The beautiful game

So, Synod begins. The good news is that there is ‘heat reduction’ equipment in the Synod Chamber. This is different to air conditioning so I’m told. All I know is that it is cooler than usual. But then we have been known to produce a lot of hot air!

It was great to chair the first debate which, after welcomes and some addresses by visiting Primates from the Communion and one from an ecumenical guest from Germany, was on the Report of the Business Committee. It’s a game. The chair of the Committee introduces the report and then people get up to moan that their particular top topic isn’t getting an airing.

But there was a game changer! Sue Boyes, the chair, announced that the timings for the seminars on Saturday afternoon were being amended to allow people to watch THE match. General rejoicing ensued. But then we got back into the real game.

The political football is of course human sexuality and where we are going on this. There is no debate on the floor of Synod in this Group of Sessions on this topic. But the seminars that bookend THE match will bring people up to speed.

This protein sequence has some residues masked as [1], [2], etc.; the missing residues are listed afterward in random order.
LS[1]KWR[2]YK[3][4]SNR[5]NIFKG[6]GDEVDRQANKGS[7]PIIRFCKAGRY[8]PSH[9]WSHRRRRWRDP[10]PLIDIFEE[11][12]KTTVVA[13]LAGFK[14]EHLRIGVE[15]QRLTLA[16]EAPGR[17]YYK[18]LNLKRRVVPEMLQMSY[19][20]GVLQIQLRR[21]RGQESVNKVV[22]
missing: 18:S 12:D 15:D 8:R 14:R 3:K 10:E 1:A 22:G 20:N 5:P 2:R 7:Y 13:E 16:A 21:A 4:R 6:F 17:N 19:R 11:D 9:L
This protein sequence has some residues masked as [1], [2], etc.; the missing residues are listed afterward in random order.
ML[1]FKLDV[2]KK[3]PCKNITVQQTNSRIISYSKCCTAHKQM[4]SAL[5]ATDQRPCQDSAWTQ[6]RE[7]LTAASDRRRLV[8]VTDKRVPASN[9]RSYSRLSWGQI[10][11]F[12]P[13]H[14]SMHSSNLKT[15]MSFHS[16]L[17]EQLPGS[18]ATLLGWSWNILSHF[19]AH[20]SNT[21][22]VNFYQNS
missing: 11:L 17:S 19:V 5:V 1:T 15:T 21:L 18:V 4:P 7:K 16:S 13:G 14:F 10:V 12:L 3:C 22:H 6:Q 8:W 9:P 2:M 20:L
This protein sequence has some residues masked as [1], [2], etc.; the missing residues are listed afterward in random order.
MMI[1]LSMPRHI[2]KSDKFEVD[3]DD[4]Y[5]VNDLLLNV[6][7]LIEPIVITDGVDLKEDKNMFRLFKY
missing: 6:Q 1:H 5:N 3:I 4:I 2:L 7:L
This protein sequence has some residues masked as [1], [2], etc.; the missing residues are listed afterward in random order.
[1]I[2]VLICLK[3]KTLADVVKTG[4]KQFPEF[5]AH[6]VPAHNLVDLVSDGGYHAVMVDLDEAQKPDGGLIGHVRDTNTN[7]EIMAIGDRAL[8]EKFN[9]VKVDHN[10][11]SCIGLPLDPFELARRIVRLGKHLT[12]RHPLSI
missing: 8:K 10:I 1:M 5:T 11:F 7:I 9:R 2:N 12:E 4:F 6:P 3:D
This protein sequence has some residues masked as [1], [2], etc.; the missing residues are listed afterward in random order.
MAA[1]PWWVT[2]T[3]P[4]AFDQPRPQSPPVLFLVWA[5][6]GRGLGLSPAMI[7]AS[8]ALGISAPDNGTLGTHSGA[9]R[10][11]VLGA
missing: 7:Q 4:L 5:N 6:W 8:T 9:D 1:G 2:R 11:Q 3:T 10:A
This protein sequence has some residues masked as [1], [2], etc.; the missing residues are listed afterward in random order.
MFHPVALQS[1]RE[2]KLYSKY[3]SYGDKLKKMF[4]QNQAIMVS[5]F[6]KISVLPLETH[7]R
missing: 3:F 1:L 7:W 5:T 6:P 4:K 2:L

Sadly, I’m not in York tomorrow as I have the double joy of being at the ordination to the priesthood of our curate in the morning and then walking with members of our Southwark Cathedral community in London Pride. I was being sent photos in the afternoon of the rainbow flag flying from our tower – a flag of pride for LGBTQI+ people and all their supporters. So I will have to wait until Sunday to discover how Saturday in Synod went.

The first day of General Synod always concludes with Questions. It’s a bit of a game to be honest. Supplementaries are asked to really hold feet to the flame. But this is Synod members’ only chance to really find out what is going on. There were 85 questions to be answered and many were around safeguarding. It is great to see people, to see the church, really holding itself to account and members asking, frankly, uncomfortable questions. It may look like a game but it isn’t.

Whether the subject is safeguarding or gay rights the lives of our sisters and brothers, their, our, safety and mental health and sense of self worth is what is being discussed. This is not a game. As Bill Shankley said of football ‘ Some people think that football is a matter of life and death. I assure you, it’s much more important than that.’

Jesus didn’t treat life as a game and humanity as a can to be kicked down the road as someone in Synod accused the church of treating sexuality. Instead he said

I came that they may have life, and may have it abundantly.’ (John 10.10)

Abundant life – something we should have pride in for the whole of humanity.

God of life, may we rejoice and live in the abundant life which is your gift. Amen.

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